How to Homestead with Goats

Baby goats laying in a field together

The art of homesteading means using tools and other resources at your disposal effectively. When it comes it controlling weeds there is no better tool than goats, but before you introduce them to your plot, you should better understand the journey you’re signing up for. What is it like to have goats on the homestead, what does it take to care for them, and why even bother?

Why Goats?

To answer simply, they are easy to care for, inexpensive to raise, provide a variety of benefits for the homestead, and offer unmatched weed control.

Getting Started

Goats are easy to find in most communities. You will want to research the type of goat you want based on your goals for getting them in the first place. Often you can even find free goats from fellow homesteaders who are ready to re-home them. There is not a lot of prep work required in bringing home goats other than making sure you have an effective fencing option. They might appreciate a basic goat shelter, but it’s not necessary in mild climates.


Two goats by a barn

1. Provide Food

Goats can be raised to provide food for your family. Whether you choose to butcher them for meat or simply use goat milk to make cheese or butter, it’s an animal that can supplement your meal plan. Of course, if milk production is your goal, make sure you select dairy goats since, like cows, not all goats are intended for this purpose.

2. Provide Other Products

Depending on the type of goat you choose, you can use make fibers much in the same way that sheep wool is used. For example, pygora and angora goats both produce mohair that can be spun into yarn. Goat soap is another product you can make as a result of your goat ownership. Many find it soothing for irritated skin, especially if they have sensitivities to other forms of soap.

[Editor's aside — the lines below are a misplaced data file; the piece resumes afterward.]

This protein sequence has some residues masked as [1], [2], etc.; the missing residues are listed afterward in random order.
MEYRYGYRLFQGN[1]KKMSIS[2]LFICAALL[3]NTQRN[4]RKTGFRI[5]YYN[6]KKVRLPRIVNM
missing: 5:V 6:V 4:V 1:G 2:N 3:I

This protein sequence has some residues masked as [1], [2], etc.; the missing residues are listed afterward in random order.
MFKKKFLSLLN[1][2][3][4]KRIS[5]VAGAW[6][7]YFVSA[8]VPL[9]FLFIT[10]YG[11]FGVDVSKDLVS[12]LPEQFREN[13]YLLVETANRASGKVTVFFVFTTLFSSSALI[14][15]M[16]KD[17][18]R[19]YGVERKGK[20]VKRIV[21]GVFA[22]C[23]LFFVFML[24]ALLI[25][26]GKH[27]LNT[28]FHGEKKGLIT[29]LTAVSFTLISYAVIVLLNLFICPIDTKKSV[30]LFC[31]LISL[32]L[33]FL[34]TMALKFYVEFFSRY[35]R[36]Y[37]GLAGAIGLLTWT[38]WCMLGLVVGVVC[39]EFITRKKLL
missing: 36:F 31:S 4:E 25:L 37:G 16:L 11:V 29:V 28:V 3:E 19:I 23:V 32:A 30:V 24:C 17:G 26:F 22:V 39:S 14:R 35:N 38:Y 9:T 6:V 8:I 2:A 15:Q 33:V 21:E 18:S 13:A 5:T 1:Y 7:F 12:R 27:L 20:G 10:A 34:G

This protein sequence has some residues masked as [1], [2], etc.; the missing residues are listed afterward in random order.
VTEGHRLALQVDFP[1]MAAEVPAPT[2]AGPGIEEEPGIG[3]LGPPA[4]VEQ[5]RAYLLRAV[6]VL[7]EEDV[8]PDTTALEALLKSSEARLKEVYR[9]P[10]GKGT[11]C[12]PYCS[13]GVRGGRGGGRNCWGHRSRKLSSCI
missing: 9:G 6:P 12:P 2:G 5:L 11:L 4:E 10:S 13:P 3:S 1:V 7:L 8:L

3. Weed Control

Goats are the quintessential weed wacker. They will plow through anything from conveniently located grass to ten-foot-high blackberry bushes that have buried the shed.

4. Work Load

Larger varieties of goats have been used for generations to help work the land. From pulling a plow to moving a cart, goats can be trained for a variety of homesteading tasks. They can also be loaded like a mule to move things from one place to another.

5. Companionship

Goats also make great companions. They tend to bleat when animals or humans come near so they work as a security system. Plus, they are playful and entertaining animals that enjoy attention and affection from humans as well as other farm animals. More than a few goats have ended up as inside pets for this reason.

6. Low Cost

In addition to low upfront costs, goats are self-sufficient if given adequate weeds to munch on so you don't have to worry about purchasing or growing grain or hay except perhaps during extreme weather.


Two goats in a fenced in shelter area

1. Bye, Bye Garden

Of course, goat ownership isn’t all edibles and free labor. Goats like to roam, which means they will mow down anything in their path. Fences, preferably adaptable fencing that can be moved from one location to another, is vital for containing goats. When using them for weed control you will want to keep them in one area at a time and then relocate them to the next problem spot that needs cleared. The problem comes when they break out of the fencing and mow down your garden or favorite patch of lawn when you’re gone for an afternoon.

2. Not Enough Food

One of the best benefits of goats on the homestead is that they are one of the few animals that you do not have to grow or buy food for. However, if you run out of space for them to roam and graze freely, you will find yourself doing exactly that. If this happens, it might be a good time to loan out or sell your stock until the next time you need to put goats to work on the farm.

3. Predators

All living creatures can be a target for wild predators, and goats are no exception. Not only do you want to protect your animals, but you also want to avoid providing an easy target so offer a predator-proof area for goats during the night when they are most vulnerable to being hunted.

Most homesteaders will agree that the benefits of having goats far outweigh any potential challenges. They are a useful and effective tool as well as considerate companions. You might even want to have different kinds of goats to meet different goals around your homestead.